A new study in Biology Letters has found that warmer temperatures may make lizards smarter, even as past studies have linked a global decline in lizards to climate change.
Looking at Australia’s Eastern three-lined skink (Bassiana duperreyi), researchers found that warm temperatures during incubation not only resulted in larger individuals (a result confirmed in previous research) but perhaps more clever ones as well.
To test the lizards’ smarts, scientists incubated two sets of lizards: 9 in cold temperatures and 12 in warm. Then the researchers placed the lizards in a plastic container with two exits, one of which was blocked by see-through Plexiglass. The researchers then frightened the lizard by touching their tails. Those incubated in warmer temperatures learned quicker than the others to avoid the exit blocked by Plexiglass.
“Climate change might not be so bad for these guys,” Joshua Amiel, lead author, said in a press release.
However, 2010 study in Science estimated that 20 percent of the world’s lizard species could go extinct due directly to climate change impacts. The massive study looked at declines in 34 different lizard groups over five continents. The study found that hot days meant lizards spent more time in the shade and less time foraging, this was particularly bad news for breeding.
“The heat doesn’t kill them, they just don’t reproduce,” co-author Jack Sites, a biology professor at Brigham Young University. “It doesn’t take too much of that and the population starts to crash.”
People don’t often think of lizards as ‘smart.’ But recent research has shown researchers that lizards may be smarter than expected perhaps even equal to birds. A study last year, also in Biology Letters, found that Puerto Rican anole, a type of lizard, can match birds in intelligence tests. The lizards were capable of solving a problem they’ve never encountered before, remembering the solution in future trials, and even changing techniques when presented with new challenges.
CITATION: Joshua J. Amiel and Richard Shine. Hotter nests produce smarter young lizards. Biology Letters. 2012.
Brainy lizards rival birds in intelligence
(07/13/2011) Reptiles have long been thought to be dim-witted, but a new study in Biology Letters finds that the Puerto Rican anole, a type of lizard, can match birds in smarts. Using cognitive tests that have been previously used on birds, researchers with Duke University found that the lizards were capable of solving a problem they’ve never encountered before, remembering the solution in future trials, and even changing techniques when presented with new challenges. In fact, the tiny anoles solved the test with fewer tries than birds. Given reptiles’ reputation of being slow-on-the uptake the head author, Manuel Leal, said the findings are ‘completely unexpected’.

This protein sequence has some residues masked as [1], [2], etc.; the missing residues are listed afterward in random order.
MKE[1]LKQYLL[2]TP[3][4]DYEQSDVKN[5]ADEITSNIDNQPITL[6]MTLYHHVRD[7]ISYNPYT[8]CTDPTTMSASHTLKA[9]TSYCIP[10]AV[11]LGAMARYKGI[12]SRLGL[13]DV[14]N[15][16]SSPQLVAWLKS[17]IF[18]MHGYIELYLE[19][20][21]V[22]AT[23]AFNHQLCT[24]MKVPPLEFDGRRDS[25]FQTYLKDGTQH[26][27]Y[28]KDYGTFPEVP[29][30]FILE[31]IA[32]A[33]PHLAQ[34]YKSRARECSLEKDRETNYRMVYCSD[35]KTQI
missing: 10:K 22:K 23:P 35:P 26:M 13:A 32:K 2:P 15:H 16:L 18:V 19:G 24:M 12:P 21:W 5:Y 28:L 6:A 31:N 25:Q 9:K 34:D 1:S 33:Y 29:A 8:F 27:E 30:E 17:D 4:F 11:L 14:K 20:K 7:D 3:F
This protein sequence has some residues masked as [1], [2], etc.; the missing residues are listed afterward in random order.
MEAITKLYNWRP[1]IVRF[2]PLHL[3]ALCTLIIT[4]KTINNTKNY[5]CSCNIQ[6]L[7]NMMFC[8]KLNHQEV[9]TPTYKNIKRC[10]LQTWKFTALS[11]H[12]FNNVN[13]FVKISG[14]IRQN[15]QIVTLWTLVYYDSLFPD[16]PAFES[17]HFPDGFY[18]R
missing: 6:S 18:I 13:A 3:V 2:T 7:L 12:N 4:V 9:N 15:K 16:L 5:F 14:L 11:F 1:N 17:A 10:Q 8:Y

Climate change devastating lizards worldwide: 20 percent estimated to face extinction
(05/13/2010) Lizards have evolved a variety of methods to escape predators: some will drop their tail if caught, many have coloring and patterning that blends in with their environment, a few have the ability to change their colors as their background changes, while a lot of them depend on bursts of speed to skitter away, but how does a lizard escape climate change? According to a new study in Science they don’t. The study finds that lizards are suffering local extinctions worldwide due exclusively to warmer temperatures. The researchers conclude that climate change could push 20 percent of the world’s lizards to extinction within 70 years.
Climate change could devastate lizards in the tropics
(03/04/2009) With help from data collected thirty years ago, scientists have discovered that tropical lizards may be particularly sensitive to a warming world. Researchers found that lizards in the tropics are more sensitive to higher temperatures than their relatives in cooler, yet more variable climates. “The least heat-tolerant lizards in the world are found at the lowest latitudes, in the tropical forests. I find that amazing,” said Raymond Huey, lead author of a paper appearing in the March 4 Proceedings of the Royal Society B.